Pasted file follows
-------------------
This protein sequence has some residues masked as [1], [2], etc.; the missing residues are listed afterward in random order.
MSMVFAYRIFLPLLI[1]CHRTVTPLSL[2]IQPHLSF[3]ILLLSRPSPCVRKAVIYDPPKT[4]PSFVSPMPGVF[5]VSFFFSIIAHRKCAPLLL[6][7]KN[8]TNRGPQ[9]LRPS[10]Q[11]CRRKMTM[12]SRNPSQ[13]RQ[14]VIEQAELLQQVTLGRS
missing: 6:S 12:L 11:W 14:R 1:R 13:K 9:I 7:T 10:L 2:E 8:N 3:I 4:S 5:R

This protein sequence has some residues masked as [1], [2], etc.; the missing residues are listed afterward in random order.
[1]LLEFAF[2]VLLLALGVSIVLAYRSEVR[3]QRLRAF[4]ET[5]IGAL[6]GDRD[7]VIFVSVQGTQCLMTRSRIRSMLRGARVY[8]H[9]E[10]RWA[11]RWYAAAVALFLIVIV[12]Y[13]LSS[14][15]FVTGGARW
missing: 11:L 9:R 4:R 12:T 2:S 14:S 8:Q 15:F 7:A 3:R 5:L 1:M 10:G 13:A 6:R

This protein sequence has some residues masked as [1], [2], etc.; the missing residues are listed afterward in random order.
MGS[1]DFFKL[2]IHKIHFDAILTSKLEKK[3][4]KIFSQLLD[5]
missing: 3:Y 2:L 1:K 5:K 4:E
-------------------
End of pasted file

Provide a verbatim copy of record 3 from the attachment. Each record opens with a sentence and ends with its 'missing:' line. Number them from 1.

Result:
This protein sequence has some residues masked as [1], [2], etc.; the missing residues are listed afterward in random order.
MGS[1]DFFKL[2]IHKIHFDAILTSKLEKK[3][4]KIFSQLLD[5]
missing: 3:Y 2:L 1:K 5:K 4:E